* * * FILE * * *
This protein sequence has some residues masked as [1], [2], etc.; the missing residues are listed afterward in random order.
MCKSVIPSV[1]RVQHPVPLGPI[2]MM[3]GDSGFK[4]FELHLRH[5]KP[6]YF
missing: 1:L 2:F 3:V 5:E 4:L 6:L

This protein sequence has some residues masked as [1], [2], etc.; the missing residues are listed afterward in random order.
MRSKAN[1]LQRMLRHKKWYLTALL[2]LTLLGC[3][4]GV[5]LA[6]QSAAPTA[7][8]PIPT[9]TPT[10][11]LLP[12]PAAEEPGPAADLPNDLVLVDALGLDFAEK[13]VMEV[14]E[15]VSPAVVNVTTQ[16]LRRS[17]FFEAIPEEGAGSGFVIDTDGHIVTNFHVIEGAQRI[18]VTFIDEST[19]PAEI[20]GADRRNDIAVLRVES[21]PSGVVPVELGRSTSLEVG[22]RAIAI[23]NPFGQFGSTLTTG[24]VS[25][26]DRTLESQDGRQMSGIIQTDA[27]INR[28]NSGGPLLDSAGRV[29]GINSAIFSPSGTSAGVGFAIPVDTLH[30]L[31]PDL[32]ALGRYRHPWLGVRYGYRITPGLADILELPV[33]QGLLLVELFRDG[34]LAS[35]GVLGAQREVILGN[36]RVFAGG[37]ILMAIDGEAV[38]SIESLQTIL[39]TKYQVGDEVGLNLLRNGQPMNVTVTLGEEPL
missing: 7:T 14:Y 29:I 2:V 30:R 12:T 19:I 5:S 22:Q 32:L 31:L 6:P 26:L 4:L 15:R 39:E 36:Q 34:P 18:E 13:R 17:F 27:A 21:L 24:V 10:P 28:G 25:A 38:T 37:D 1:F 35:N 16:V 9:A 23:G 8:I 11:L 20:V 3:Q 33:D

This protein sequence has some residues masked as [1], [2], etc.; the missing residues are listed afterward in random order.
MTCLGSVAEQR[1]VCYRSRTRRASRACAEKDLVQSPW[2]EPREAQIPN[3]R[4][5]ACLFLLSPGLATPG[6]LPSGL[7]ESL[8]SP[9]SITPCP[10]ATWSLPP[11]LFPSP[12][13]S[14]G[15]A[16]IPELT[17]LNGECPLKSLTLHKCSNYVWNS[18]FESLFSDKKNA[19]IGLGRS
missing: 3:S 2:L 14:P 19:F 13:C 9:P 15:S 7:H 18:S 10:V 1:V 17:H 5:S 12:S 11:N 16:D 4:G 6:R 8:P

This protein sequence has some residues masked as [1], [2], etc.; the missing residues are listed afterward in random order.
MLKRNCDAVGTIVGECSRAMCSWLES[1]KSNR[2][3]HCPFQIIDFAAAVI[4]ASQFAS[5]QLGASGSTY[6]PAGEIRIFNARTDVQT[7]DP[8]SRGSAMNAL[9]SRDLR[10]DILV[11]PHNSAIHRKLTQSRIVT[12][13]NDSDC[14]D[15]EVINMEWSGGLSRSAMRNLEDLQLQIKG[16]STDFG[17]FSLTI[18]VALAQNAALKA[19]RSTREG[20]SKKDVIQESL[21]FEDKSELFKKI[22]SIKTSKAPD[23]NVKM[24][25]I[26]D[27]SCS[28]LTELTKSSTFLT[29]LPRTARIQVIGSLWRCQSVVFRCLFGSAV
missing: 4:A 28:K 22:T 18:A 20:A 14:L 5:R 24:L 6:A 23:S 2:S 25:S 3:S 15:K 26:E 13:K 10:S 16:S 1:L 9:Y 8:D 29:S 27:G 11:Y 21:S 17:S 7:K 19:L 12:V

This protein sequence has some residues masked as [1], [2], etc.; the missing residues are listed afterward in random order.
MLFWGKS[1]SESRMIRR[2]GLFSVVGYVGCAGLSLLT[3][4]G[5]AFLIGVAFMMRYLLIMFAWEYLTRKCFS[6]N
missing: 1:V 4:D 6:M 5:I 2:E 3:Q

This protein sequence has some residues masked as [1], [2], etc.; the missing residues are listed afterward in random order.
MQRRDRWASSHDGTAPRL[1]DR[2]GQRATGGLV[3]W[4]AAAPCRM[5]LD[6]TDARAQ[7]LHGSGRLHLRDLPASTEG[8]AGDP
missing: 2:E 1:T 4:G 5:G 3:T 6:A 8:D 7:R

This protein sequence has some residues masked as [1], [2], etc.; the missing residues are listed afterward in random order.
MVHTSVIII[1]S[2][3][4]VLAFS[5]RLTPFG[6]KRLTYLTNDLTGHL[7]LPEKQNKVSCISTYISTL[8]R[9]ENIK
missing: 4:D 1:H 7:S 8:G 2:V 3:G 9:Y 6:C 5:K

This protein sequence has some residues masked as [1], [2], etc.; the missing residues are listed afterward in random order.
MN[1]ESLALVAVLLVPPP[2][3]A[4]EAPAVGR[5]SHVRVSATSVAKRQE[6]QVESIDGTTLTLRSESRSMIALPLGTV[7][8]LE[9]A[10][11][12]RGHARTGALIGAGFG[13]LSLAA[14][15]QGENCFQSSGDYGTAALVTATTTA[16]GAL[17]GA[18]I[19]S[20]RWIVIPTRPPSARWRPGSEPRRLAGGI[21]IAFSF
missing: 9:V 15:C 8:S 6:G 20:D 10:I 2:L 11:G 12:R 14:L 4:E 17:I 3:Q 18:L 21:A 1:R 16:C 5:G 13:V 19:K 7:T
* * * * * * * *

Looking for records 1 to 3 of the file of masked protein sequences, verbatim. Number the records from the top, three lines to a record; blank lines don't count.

This protein sequence has some residues masked as [1], [2], etc.; the missing residues are listed afterward in random order.
MCKSVIPSV[1]RVQHPVPLGPI[2]MM[3]GDSGFK[4]FELHLRH[5]KP[6]YF
missing: 1:L 2:F 3:V 5:E 4:L 6:L

This protein sequence has some residues masked as [1], [2], etc.; the missing residues are listed afterward in random order.
MRSKAN[1]LQRMLRHKKWYLTALL[2]LTLLGC[3][4]GV[5]LA[6]QSAAPTA[7][8]PIPT[9]TPT[10][11]LLP[12]PAAEEPGPAADLPNDLVLVDALGLDFAEK[13]VMEV[14]E[15]VSPAVVNVTTQ[16]LRRS[17]FFEAIPEEGAGSGFVIDTDGHIVTNFHVIEGAQRI[18]VTFIDEST[19]PAEI[20]GADRRNDIAVLRVES[21]PSGVVPVELGRSTSLEVG[22]RAIAI[23]NPFGQFGSTLTTG[24]VS[25][26]DRTLESQDGRQMSGIIQTDA[27]INR[28]NSGGPLLDSAGRV[29]GINSAIFSPSGTSAGVGFAIPVDTLH[30]L[31]PDL[32]ALGRYRHPWLGVRYGYRITPGLADILELPV[33]QGLLLVELFRDG[34]LAS[35]GVLGAQREVILGN[36]RVFAGG[37]ILMAIDGEAV[38]SIESLQTIL[39]TKYQVGDEVGLNLLRNGQPMNVTVTLGEEPL
missing: 7:T 14:Y 29:I 2:V 30:R 12:T 19:I 5:S 22:Q 32:L 31:L 6:P 26:L 4:L 15:R 39:E 36:Q 34:P 18:E 13:R 17:F 27:A 21:L 24:V 10:P 28:G 25:A 38:T 37:D 1:F 35:N 16:V 9:A 23:G 8:I 11:L 20:V 3:Q 33:D

This protein sequence has some residues masked as [1], [2], etc.; the missing residues are listed afterward in random order.
MTCLGSVAEQR[1]VCYRSRTRRASRACAEKDLVQSPW[2]EPREAQIPN[3]R[4][5]ACLFLLSPGLATPG[6]LPSGL[7]ESL[8]SP[9]SITPCP[10]ATWSLPP[11]LFPSP[12][13]S[14]G[15]A[16]IPELT[17]LNGECPLKSLTLHKCSNYVWNS[18]FESLFSDKKNA[19]IGLGRS
missing: 3:S 2:L 14:P 19:F 13:C 9:P 15:S 7:H 18:S 10:V 1:V 17:H 5:S 12:S 11:N 16:D 4:G 6:R 8:P